• “Go-live” for Beaker in Anatomic Pathology (AP): The Beaker “go-live” in the clinical labs this summer was a remarkable success – a tough act to follow for AP, but we are keeping our fingers crossed! Other academic medical centers have shared that the AP module can have considerable challenges, but our AP and LIS team has spent considerable effort in preparation, and we have good “lessons-learned” from the summer go-live, so we should be as well-positioned as possible. Our current AP lab information system is quite out of date, so Epic Beaker should allow us to stretch in new directions and integrate with other Beaker modules to improve reporting, do better quality assurance, and hopefully create more efficiencies that improve our workflow, our work lives, and better serve our patients.
  • New faculty and staff recruitments: Adding new talent is always key to keeping our department fresh, vibrant, and at the leading edge, and I’m so pleased that we continue to attract outstanding applicants to our open positions. We have been recruiting for two positions in anatomic pathology, and one has already been filled – gynecologic pathologist Anthony Karnezis MD PhD will be joining us this spring. Currently, Dr. Karnezis is a researcher at the University of British Columbia, and comes highly recommended from his colleagues there as well as mentors from UCSF and elsewhere.   Our search for a neuropathologist is well underway, and two excellent finalist candidates will be returning for second visits soon. Our Stowell Chair in Experimental Pathology/Director of Center for Comparative Medicine has also attracted many excellent candidates; the committee will be reviewing applications in January to identify those to interview. Tina Cox, our hospital lab director, is also working hard to fill open technical position throughout our clinical lab. AP has many open positions which led to considerable challenges over the holidays. Since the available pool for AP is very small and few temporary staff are available, this area is a high priority. We are working with Human Resources to speed recruitments and on-boarding, and to develop a per diem pool so that we are better prepared for staffing issues in the next year.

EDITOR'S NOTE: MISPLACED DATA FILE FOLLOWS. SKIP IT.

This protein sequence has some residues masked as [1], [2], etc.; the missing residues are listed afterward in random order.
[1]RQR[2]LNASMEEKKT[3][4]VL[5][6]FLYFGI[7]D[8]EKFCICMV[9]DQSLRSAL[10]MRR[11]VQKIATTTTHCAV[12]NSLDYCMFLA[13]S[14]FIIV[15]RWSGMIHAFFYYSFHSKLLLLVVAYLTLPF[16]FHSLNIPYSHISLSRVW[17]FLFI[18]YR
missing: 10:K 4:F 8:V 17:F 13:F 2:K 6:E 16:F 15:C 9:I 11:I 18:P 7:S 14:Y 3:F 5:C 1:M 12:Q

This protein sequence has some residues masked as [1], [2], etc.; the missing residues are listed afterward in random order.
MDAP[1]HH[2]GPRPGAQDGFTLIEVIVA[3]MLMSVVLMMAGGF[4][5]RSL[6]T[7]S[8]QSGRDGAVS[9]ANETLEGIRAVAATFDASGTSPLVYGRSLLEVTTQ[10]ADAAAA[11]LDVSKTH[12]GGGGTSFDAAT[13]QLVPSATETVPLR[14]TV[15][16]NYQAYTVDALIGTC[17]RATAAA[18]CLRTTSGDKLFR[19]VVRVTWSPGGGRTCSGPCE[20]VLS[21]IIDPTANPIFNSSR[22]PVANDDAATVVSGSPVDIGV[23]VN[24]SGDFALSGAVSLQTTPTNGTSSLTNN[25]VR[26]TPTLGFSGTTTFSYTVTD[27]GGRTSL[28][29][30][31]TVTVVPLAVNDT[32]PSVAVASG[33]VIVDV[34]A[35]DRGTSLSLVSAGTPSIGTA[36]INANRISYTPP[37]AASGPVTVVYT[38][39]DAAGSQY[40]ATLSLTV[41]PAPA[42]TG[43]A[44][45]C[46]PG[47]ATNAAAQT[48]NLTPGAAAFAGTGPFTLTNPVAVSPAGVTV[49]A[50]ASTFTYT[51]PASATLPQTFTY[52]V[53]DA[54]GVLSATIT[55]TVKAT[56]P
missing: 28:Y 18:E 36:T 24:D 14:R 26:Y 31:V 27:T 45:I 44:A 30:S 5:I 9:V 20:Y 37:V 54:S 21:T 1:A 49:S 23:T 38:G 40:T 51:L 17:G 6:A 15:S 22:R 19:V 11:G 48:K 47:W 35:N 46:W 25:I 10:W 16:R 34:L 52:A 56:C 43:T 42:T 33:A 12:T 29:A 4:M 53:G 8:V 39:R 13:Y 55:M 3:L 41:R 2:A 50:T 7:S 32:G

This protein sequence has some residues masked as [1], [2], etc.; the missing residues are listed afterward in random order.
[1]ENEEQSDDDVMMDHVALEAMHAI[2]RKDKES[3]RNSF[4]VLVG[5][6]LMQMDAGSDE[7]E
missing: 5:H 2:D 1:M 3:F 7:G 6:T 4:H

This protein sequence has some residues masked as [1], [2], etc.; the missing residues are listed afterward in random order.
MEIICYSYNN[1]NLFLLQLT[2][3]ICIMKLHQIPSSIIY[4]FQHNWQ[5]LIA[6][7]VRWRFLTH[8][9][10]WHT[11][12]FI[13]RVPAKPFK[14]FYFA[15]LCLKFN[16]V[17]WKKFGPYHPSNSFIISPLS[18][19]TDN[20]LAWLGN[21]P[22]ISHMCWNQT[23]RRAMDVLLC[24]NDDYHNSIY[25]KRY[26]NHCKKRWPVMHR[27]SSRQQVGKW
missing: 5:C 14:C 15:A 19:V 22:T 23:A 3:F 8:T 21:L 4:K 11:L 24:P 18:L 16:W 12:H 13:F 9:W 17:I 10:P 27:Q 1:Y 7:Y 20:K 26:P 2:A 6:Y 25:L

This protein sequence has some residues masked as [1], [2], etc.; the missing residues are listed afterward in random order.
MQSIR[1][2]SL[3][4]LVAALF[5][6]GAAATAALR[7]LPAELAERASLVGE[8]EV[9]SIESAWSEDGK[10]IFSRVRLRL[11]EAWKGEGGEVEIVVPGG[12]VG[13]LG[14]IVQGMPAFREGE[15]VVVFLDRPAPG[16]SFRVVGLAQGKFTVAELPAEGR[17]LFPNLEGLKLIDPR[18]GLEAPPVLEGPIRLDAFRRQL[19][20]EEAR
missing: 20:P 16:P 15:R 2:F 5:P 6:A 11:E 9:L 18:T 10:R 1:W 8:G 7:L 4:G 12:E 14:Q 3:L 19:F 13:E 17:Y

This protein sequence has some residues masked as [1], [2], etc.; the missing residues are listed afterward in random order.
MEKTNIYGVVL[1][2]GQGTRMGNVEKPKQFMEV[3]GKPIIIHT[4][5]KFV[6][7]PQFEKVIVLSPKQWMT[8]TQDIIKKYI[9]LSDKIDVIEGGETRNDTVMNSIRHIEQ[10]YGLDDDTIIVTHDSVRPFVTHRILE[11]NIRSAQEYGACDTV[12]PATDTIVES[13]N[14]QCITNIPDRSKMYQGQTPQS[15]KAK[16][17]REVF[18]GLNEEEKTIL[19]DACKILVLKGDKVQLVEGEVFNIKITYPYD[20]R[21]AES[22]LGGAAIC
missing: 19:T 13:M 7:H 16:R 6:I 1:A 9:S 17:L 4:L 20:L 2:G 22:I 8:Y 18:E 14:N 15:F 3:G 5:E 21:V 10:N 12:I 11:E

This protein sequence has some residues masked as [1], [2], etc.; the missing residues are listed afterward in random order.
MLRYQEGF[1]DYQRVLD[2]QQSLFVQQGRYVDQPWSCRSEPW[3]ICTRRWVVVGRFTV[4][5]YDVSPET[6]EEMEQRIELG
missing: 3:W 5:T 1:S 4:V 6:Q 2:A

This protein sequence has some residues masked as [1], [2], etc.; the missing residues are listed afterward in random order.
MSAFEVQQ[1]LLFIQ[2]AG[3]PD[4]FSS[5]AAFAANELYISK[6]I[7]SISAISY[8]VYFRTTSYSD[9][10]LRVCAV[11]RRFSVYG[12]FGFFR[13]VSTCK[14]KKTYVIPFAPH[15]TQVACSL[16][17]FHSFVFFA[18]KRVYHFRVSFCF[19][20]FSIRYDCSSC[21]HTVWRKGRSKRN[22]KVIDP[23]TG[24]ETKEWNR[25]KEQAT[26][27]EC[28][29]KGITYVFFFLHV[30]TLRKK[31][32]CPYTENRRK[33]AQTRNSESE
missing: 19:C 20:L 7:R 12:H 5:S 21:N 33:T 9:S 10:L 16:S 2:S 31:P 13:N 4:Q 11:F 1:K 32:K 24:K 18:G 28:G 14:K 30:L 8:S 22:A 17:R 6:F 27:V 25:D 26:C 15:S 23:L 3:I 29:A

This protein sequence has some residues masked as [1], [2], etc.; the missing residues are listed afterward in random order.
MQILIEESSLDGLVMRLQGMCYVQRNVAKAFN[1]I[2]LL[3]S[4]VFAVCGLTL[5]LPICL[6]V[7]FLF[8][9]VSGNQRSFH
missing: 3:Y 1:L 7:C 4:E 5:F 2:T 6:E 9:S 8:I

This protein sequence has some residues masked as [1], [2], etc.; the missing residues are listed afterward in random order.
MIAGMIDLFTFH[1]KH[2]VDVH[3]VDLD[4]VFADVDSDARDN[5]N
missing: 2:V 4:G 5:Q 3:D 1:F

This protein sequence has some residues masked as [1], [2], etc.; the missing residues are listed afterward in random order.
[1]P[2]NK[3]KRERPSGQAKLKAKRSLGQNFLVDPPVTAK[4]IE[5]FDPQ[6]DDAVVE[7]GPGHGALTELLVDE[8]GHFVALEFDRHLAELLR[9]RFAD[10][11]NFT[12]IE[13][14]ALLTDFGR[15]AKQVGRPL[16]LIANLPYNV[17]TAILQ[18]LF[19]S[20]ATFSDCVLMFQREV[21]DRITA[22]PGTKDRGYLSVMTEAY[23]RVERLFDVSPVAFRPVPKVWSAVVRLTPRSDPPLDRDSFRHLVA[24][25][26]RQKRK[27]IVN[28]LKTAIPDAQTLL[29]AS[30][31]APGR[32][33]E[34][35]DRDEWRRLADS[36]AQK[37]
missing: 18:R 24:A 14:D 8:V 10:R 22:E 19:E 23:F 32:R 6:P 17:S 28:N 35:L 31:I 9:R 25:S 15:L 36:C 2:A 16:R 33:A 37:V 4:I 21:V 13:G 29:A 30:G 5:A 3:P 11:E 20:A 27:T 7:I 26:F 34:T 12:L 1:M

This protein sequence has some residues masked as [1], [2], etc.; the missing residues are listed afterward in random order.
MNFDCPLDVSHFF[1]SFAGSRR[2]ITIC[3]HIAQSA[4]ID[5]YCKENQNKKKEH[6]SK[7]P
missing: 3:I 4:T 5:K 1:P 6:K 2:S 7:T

• Celebrating our 50th year anniversary as an academic department of the UC Davis School of Medicine: Our department and school will be celebrating our 50 year anniversary this year. Since Robert Stowell was our first department chair, we are planning a special celebration at our annual Stowell Lectureship on May 24, 2018. Abul Abbas, the long-standing chair at UCSF, will be our speaker, and we have invited all of the living department chairs to join us for a panel discussion and to meet with faculty and residents. We are also creating a museum-type history display in the PATH Building foyer. Dr. Stowell’s son donated his father’s Gold-headed Cane Award, the highest award in our specialty, and other memorabilia which inspired the creation of a history display. I’ve invited all of the department chairs to donate something to the case – and if you have any bit of department history that you think would be appropriate, please let me know!
  • Our new Vice Chancellor for Human Health Sciences: Lastly, I’d be remiss if I didn’t mention that a new leader for UC Davis Health is under recruitment, and should be in place by the summer – or maybe earlier! A new leader means new vision, new energy and new ideas – especially important and inspiring for our 50th anniversary as a medical school and academic health system.

I’m sure all of you have many things to be excited about and look forward to in 2018 – feel free to share in the comment section of this blog. I hope you will use the new year as your own opportunity to grow in new directions, take risks to learn something new or be creative, and make this year an even better one than the year before.  I wish you all a very happy healthy new year!

By | 2017-12-30T22:04:29+00:00 January 1, 2018|0 Comments